About the Ontario Butterfly Atlas

..maps...display of records...flight season charts


The Ontario Butterfly Atlas is a project of the Toronto Entomologists' Association. Atlas data is used in preparing the TEA's annual seasonal summaries (Ontario Lepidoptera). The TEA has been accumulating records and publishing seasonal summaries for more than 50 years, with the first edition appearing in 1969. The first maps appeared in the TEA's Ontario Butterfly Atlas book, published in 1991. The present interactive web-based maps started in 2011. The database of records supporting the maps has grown from 65,000 in 2011 to over half a million today. The Atlas is updated at least once a year. The latest update was in February 2022.


Atlas data comes from e-butterfly records, iNaturalist records, and records submitted directly to the TEA. Some data is from other sources (e.g., ROM, other museums, BOLD, BAMONA). For all of these sources, some records are not included in the Atlas; see this page for details. Data from butterfly counts is included only to the extent that individual observers at the counts report their data through these channels.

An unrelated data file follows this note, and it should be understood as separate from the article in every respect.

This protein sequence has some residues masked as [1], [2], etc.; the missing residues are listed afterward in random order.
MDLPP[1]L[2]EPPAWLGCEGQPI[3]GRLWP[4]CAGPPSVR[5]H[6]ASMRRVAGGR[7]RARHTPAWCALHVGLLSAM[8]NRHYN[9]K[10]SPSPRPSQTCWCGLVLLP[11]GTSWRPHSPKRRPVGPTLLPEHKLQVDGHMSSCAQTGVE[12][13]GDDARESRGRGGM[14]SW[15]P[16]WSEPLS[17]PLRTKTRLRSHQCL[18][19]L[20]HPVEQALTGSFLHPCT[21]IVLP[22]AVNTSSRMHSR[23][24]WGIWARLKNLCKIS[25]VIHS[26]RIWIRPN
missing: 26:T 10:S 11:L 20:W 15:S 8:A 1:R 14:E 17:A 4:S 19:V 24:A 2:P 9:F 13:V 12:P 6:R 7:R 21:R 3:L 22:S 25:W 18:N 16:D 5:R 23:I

About 45,500 records were added to the Atlas for the year 2021. The sources of 2021 Atlas records were: 75% from iNaturalist; 13% from e-butterfly; and 12% from direct submissions of records on spreadsheets to the TEA. When the atlas started, direct submission was the top source of records. eButterfly was the top source of records in 2017 and 2018, but iNaturalist took over the top spot after that. For more details on sources of data, and their pattern over time, see this table.


The real names of observers, rather than iNaturalist and e-butterfly userIDs, are included whenever they are known to the TEA. Where only the userID is known, this is included in square brackets in the "observer" column.


One species currently existing in Ontario, the Mottled Duskywing (Erynnis martialis), has been classified as endangered by federal and Ontario governments. For this species, recent observations from areas with extant colonies (along with any associated observations of other non-endangered species) are only shown on county and zone level maps. They are not shown in maps of 10K squares, parks or circles.


We thank Bird Studies Canada for providing the shape files defining the 10,747 10 km squares shown on these maps. The shape files for counties and parks are from Ontario's Land Information Office and contain information licenced under the Open Government Licence - Ontario.


See also the TEA's Ontario Moth Atlas.


There will be inevitably be some errors or questionable observations, and we would like to know about this. We also welcome any questions about the atlas or suggestions for improving it. Contact the TEA (Alan Macnaughton, info@ontarioinsects.org).


In publications or other research use of this data, use the following citation: Alan Macnaughton, Ross Layberry, Rick Cavasin, Bev Edwards and Colin Jones. Ontario Butterfly Atlas (Supply date accessed here).